Thus, examination boards are forced to use an averaging procedure based on completed papers. This may lead to an improper evaluation, but it’s the only possible option. Though appreciated by several students, there still exists a group that is against it. If the papers completed comprise of subjects that are difficult for the student, the averaging method may lead to decreasing grades.

Students, especially those appearing for their final year exams, are likely to have huge mental stress. As a majority of entrance examinations remain cancelled, several students are unsure regarding their higher education. A similar situation is seen in graduating students looking for placement opportunities after college.

The job market is most likely to get disrupted, leading to a possible spill-over effect. Thus, as enrolment in colleges remain low, with new semesters being cancelled and job opportunities reducing, the impact may be temporary but lead to long term disruptions in the education system.

One positive impact has been in terms of skill enhancements of students who are not related to any research-oriented work. Though this comprises a very small group, they have been able to exploit a few resources efficiently. Numerous online programs and certificate courses have been launched in the past few months that have led to diversified learning. A few courses from top universities of the world are even designed for beginner level students who are not related to the subject at all. Thus, a student of Economics can learn about the epidemiology of the Coronavirus.

Thus, we can say that not only the economy but also the education sector has been adversely affected due to the pandemic. Given the present situation, schools and colleges are most vulnerable as mass gathering cannot be avoided. Thus, what is required is a more resilient education system, which practices ‘informed decision making, creative problem solving, and most importantly, adaptability’.

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An ambassador and trained facilitator under Eco Femme (a social enterprise working towards menstrual health in south India), Sanjina is also an active member of the MHM Collective- India and Menstrual Health Alliance- India. She has conducted Menstrual Health sessions in multiple government schools adopted by Rotary District 3240 as part of their WinS project in rural Bengal. She has also delivered training of trainers on SRHR, gender, sexuality and Menstruation for Tomorrow’s Foundation, Vikramshila Education Resource Society, Nirdhan trust and Micro Finance, Tollygunj Women In Need, Paint It Red in Kolkata.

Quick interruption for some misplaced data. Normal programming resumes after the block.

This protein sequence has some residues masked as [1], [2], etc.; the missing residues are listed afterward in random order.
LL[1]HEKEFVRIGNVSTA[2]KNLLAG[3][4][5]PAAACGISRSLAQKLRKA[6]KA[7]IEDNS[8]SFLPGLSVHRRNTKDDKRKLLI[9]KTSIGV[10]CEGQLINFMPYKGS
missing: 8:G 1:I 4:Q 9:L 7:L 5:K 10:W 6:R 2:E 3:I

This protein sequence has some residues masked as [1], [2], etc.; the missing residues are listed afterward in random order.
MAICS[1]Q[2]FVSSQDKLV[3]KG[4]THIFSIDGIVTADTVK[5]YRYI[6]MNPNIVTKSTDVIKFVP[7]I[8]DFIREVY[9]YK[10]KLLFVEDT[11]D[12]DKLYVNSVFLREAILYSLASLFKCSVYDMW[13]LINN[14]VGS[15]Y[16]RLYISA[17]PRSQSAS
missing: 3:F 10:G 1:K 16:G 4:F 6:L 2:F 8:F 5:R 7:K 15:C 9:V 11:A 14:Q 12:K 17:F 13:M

Now as an MH Fellow with YKA, she’s expanding her impressive scope of work further by launching a campaign to facilitate the process of ensuring better menstrual health and SRH services for women residing in correctional homes in West Bengal. The campaign will entail an independent study to take stalk of the present conditions of MHM in correctional homes across the state and use its findings to build public support and political will to take the necessary action.

Saurabh has been associated with YKA as a user and has consistently been writing on the issue MHM and its intersectionality with other issues in the society. Now as an MHM Fellow with YKA, he’s launched the Right to Period campaign, which aims to ensure proper execution of MHM guidelines in Delhi’s schools.

The long-term aim of the campaign is to develop an open culture where menstruation is not treated as a taboo. The campaign also seeks to hold the schools accountable for their responsibilities as an important component in the implementation of MHM policies by making adequate sanitation infrastructure and knowledge of MHM available in school premises.

Read more about his campaign.